Congress passes defense spending bill

Congress passes defense spending bill
Senate Holds Closed Hearing On US Military Operations In Libya And Somalia.

WASHINGTON - A sweeping defence bill that authorizes Pentagon spending passed Congress late Thursday, assuring funding through 2014 while easing detainee transfers from Guantanamo and cracking down on sexual assault in the military.

The compromise legislation, which passed 84-15 with broad bipartisan support, allocates some US$552.1 billion (S$699.8 billion) for military spending on bases and equipment as well as troop training and resources, and allows for a one per cent raise in military salaries.

The National Defence Authorization Act also provides US$80.7 billion for overseas contingency operations, namely the 12-year-old war in Afghanistan.

Passage ensures an NDAA will be signed into law on time for the 53rd consecutive year, something that appeared to be in doubt earlier this month when tussles over other legislation like the recently-passed budget agreement and executive nominations stalled the defence bill.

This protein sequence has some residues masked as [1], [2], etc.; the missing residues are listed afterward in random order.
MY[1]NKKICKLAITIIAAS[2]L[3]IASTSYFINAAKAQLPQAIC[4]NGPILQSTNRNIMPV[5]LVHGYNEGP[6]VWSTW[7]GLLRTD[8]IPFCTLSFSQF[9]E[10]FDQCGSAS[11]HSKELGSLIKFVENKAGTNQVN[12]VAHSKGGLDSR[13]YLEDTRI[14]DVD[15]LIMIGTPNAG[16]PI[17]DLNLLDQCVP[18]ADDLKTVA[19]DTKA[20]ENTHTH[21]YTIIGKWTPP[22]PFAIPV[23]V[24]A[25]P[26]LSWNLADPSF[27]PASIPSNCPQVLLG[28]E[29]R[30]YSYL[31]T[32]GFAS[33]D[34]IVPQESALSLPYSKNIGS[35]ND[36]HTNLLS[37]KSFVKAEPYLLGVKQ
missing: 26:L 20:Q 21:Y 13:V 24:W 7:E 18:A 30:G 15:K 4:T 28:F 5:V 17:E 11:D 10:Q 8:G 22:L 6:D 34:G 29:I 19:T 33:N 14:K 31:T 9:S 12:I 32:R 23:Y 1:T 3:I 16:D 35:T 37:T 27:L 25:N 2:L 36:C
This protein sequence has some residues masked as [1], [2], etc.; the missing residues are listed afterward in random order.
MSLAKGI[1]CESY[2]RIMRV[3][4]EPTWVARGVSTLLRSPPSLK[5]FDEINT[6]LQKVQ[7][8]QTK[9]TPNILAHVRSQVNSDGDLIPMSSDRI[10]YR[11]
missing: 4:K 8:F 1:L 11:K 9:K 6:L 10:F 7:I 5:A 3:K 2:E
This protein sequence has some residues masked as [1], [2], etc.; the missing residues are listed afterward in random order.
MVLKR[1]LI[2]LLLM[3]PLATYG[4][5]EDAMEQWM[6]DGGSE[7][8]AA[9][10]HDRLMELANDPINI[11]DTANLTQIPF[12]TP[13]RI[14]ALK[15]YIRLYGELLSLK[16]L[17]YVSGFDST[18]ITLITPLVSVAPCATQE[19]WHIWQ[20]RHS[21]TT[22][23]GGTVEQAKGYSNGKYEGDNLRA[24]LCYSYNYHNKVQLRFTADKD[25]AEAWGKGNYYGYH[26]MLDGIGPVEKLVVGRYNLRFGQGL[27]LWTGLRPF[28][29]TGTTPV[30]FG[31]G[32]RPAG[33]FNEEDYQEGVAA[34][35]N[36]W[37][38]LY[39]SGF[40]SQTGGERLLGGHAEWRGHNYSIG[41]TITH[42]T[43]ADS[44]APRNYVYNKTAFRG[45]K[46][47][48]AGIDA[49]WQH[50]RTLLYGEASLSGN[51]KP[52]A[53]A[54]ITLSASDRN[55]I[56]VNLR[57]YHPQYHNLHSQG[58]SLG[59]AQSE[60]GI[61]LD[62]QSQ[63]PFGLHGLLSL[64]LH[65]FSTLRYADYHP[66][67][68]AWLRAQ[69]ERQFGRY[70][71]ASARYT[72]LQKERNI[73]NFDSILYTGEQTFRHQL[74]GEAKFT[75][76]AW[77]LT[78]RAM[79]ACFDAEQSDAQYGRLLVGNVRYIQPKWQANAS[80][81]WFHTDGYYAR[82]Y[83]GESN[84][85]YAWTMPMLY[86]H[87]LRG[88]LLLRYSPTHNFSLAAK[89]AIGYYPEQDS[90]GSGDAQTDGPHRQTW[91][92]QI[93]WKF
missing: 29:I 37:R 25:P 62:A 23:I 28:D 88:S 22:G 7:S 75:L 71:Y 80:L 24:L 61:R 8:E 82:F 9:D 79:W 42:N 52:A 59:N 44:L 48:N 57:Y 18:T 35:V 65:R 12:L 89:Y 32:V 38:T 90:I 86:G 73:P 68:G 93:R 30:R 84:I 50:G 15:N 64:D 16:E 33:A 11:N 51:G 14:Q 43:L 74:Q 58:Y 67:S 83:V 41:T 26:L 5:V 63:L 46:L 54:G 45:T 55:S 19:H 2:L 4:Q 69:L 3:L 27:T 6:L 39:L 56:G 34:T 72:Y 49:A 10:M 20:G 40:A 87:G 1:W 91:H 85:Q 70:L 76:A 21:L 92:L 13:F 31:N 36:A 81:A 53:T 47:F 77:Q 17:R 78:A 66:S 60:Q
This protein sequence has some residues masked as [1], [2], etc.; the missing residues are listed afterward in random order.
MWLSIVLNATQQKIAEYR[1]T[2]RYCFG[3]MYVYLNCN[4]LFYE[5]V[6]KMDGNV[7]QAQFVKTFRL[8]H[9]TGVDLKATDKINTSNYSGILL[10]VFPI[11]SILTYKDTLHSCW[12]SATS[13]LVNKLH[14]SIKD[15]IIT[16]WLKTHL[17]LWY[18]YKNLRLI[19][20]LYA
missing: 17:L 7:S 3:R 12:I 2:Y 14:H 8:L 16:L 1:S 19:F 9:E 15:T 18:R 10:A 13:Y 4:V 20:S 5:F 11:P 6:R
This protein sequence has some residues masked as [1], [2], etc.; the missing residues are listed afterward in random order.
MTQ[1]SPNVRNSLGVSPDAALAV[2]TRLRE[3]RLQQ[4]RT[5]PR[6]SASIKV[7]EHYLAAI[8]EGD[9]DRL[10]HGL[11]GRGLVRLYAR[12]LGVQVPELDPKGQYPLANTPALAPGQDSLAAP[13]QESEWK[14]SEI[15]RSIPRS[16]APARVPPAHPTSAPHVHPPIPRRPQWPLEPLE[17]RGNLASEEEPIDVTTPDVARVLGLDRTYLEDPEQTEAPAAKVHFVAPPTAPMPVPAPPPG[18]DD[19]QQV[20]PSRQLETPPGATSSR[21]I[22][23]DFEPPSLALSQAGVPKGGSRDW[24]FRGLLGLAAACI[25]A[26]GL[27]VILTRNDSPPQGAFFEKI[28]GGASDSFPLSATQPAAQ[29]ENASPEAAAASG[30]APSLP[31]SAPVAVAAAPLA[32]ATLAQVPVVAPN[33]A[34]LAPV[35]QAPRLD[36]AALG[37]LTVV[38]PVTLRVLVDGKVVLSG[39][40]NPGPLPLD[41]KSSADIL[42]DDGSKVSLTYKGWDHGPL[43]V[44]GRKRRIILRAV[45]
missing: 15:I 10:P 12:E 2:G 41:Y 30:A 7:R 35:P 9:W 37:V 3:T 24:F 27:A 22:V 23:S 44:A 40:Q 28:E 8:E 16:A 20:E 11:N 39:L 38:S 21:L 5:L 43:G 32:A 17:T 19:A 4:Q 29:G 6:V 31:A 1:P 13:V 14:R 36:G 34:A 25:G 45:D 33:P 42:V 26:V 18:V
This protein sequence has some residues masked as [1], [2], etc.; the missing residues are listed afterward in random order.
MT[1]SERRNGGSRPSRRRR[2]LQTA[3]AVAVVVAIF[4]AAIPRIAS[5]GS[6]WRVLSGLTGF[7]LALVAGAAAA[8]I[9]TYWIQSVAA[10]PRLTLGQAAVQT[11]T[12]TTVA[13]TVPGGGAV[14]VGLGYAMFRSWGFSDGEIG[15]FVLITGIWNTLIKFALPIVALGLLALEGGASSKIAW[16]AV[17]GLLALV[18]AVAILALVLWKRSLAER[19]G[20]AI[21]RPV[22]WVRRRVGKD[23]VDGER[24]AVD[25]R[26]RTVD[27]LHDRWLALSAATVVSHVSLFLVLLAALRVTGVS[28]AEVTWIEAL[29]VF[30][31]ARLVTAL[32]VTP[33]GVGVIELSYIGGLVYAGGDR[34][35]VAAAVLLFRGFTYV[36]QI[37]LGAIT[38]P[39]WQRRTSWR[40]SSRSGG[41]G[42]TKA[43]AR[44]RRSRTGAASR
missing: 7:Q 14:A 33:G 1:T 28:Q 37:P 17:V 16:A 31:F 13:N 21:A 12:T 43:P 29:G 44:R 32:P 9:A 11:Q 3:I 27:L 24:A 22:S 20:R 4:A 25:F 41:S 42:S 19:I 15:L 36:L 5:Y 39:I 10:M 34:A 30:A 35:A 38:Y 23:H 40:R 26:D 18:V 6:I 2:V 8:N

The process angered several Republican lawmakers because in the rush to pass the measure, they were not allowed to introduce or debate key amendments.

In the aftermath, bipartisan negotiators from both the Senate and House of Representatives hashed out a compromise bill. Last week, the House overwhelmingly approved the measure 350-69.

Obama has expressed support for the bill, and the White House reiterated its backing Thursday.

"Overall, the administration is pleased with the modifications and improvements contained in the bill that address most of the administration's significant objections with earlier versions regarding these issues," it said.

The bill includes language that eases restrictions on the president's ability for transferring Guantanamo detainees overseas, a potential first step toward meeting his 2008 campaign pledge to close the controversial prison for terror suspects in Cuba.

But it retains prohibitions on transferring detainees to the United States, a provision sought by Republicans.

The bill includes some 30 measures addressing the problem of sexual assault in the military, but it notably left out an amendment seeking to remove sex crime prosecutions from the military chain of command.

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